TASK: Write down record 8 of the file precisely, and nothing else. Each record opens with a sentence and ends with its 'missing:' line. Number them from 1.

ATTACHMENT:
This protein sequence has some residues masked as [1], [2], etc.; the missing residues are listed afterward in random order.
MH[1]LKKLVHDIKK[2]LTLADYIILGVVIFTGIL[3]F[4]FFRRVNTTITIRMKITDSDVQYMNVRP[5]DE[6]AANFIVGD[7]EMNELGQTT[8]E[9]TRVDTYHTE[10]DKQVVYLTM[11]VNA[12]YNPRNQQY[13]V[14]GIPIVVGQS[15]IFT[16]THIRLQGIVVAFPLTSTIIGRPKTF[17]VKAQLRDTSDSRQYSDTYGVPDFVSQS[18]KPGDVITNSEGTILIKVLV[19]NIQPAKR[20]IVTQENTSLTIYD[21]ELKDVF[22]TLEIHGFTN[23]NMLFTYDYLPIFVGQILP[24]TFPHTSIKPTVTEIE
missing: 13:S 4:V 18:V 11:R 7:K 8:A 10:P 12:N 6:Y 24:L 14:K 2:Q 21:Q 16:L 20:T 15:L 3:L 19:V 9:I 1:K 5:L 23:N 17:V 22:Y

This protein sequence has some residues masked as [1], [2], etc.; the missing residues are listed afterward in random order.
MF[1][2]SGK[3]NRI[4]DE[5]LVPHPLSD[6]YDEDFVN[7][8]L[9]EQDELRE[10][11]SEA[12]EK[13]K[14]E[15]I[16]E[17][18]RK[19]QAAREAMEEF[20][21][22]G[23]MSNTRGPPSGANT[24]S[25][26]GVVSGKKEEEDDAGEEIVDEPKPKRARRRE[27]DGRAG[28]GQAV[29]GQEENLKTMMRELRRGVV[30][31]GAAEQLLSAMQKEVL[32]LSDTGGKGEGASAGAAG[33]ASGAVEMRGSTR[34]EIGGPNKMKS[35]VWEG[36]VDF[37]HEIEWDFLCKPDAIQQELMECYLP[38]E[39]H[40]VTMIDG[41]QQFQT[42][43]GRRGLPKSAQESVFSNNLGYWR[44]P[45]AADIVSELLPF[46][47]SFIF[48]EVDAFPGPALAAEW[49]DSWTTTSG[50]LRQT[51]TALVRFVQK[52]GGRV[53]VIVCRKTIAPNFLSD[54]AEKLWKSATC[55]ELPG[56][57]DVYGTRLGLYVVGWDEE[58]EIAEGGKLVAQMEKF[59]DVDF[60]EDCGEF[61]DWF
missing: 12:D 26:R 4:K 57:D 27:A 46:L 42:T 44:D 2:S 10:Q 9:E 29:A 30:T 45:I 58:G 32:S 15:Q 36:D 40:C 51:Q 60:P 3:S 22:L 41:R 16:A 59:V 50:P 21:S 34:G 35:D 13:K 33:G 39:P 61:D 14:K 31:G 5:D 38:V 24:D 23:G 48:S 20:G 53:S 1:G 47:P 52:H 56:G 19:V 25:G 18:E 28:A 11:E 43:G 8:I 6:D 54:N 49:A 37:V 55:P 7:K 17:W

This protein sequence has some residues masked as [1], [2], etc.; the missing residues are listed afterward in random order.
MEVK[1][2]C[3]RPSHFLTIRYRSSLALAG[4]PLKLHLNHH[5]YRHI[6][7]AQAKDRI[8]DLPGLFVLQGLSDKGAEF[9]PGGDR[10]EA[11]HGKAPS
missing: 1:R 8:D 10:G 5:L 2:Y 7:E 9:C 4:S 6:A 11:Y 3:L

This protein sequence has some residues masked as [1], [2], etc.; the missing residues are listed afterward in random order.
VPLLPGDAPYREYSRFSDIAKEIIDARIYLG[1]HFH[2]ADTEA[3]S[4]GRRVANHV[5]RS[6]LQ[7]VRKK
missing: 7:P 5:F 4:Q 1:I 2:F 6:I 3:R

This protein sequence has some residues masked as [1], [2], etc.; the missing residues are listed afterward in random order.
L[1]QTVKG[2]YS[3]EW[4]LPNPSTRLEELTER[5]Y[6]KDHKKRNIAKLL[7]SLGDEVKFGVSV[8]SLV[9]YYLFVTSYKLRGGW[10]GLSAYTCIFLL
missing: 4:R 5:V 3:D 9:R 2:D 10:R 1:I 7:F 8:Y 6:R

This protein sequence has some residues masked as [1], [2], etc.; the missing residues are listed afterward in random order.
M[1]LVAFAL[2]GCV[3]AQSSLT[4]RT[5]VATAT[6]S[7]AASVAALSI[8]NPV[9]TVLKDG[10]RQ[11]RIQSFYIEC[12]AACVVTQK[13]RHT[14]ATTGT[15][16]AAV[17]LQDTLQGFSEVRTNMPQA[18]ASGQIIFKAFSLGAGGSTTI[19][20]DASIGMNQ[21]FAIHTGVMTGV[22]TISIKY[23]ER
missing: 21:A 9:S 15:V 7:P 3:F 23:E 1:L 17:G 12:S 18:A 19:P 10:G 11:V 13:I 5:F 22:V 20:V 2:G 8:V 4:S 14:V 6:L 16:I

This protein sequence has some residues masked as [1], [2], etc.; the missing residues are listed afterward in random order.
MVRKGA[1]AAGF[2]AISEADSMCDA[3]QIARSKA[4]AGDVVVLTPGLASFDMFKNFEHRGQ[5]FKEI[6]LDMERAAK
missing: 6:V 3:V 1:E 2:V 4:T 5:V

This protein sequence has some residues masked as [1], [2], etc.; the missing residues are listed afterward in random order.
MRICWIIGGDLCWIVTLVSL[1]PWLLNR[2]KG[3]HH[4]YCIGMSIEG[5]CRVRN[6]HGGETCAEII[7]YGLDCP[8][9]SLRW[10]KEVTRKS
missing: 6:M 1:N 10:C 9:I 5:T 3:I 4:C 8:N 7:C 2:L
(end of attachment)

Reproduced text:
This protein sequence has some residues masked as [1], [2], etc.; the missing residues are listed afterward in random order.
MRICWIIGGDLCWIVTLVSL[1]PWLLNR[2]KG[3]HH[4]YCIGMSIEG[5]CRVRN[6]HGGETCAEII[7]YGLDCP[8][9]SLRW[10]KEVTRKS
missing: 6:M 1:N 10:C 9:I 5:T 3:I 4:C 8:N 7:C 2:L